3 Aug 2018

Govt could step in to help Kaitaia's biggest employer

4:54 pm on 3 August 2018

Regional Economic Development Minister Shane Jones has suggested state funds could be used to safeguard Kaitaia's biggest employer.

Shane Jones

Shane Jones Photo: RNZ / Rebekah Parsons-King

The plant in question is run by Juken New Zealand, a subsidiary of Japan's Juken Nissho.

It employs 300 people and makes a three-layered timber product called Triboard.

But it is running short of raw material to supply its factory.

Mr Jones is worried about its status, fearing it might be affected as another Juken factory was in Gisborne.

"You'd know in Gisborne, Juken recently downgraded one of its investments," Mr Jones said.

"We are waiting to hear what they are going to do with similar investments in Kaitaia.

"It's a big call, to ship Kaitaia wood processing would be an inordinately bleak day for Kaitaia."

Mr Jones was speaking while unveiling new guidelines for his $3 billion provincial growth fund.

He said he was planning a trip to Japan and would raise the matter with company managers there.

Foreign talks

While he would not normally write a cheque for a large foreign company, he planned to tell his Japanese hosts that the Provincial Growth Fund might still play a part in the Kaitaia firm's future.

"I'm, as a provincial champion, going to be talking to the stakeholders, the owners, the investors of these assets and saying, 'we do have a fund'.

"It's not in the business of subsiding overseas investments, but if you have assets already in New Zealand and you have a view on how you could create more jobs and go up the value chain, and you need a greater involvement from the New Zealand government, then we are open for business in terms of finding the happy spot."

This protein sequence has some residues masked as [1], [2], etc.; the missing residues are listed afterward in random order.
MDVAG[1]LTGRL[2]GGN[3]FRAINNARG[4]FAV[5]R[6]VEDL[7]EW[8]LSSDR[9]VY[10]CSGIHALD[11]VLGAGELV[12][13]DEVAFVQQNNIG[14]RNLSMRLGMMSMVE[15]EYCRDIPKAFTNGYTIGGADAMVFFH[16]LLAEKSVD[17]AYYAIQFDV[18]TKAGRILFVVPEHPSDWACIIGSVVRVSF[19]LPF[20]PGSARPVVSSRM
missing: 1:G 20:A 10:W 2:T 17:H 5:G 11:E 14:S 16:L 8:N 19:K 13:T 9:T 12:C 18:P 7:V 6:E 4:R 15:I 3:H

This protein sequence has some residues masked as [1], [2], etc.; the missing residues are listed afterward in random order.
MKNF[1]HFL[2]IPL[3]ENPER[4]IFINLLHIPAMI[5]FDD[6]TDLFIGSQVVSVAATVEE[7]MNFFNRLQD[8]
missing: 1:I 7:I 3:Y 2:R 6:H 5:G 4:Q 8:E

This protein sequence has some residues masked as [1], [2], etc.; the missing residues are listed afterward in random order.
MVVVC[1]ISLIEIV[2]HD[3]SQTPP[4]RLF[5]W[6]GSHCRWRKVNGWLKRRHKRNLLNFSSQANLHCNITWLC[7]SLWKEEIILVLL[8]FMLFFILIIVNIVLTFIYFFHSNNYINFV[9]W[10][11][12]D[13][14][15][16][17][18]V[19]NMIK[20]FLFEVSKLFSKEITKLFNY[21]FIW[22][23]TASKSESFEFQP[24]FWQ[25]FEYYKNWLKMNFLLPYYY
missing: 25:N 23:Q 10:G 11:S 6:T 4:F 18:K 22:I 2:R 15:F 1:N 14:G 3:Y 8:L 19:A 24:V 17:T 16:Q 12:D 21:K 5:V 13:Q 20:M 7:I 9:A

Juken New Zealand said its plant in Kaitaia was not about to shut down.

But the company's general manager, Dave Hilliard, said too many pine trees had been cut too soon, making it hard to find raw material to keep it going.

"We have grave concerns about how the resource has been overcut in recent years," he said.

"There has been little regard for domestic processing in the region.

"We are concerned as to whether there is an adequate resource flow for our mills, and we are looking at that as are other processors."

Mr Hilliard added parts of his factory were over 35 years old and needed a lot of investment, but a good supply of timber would be required to justify that cost.

He was grateful to Mr Jones for working on this problem.

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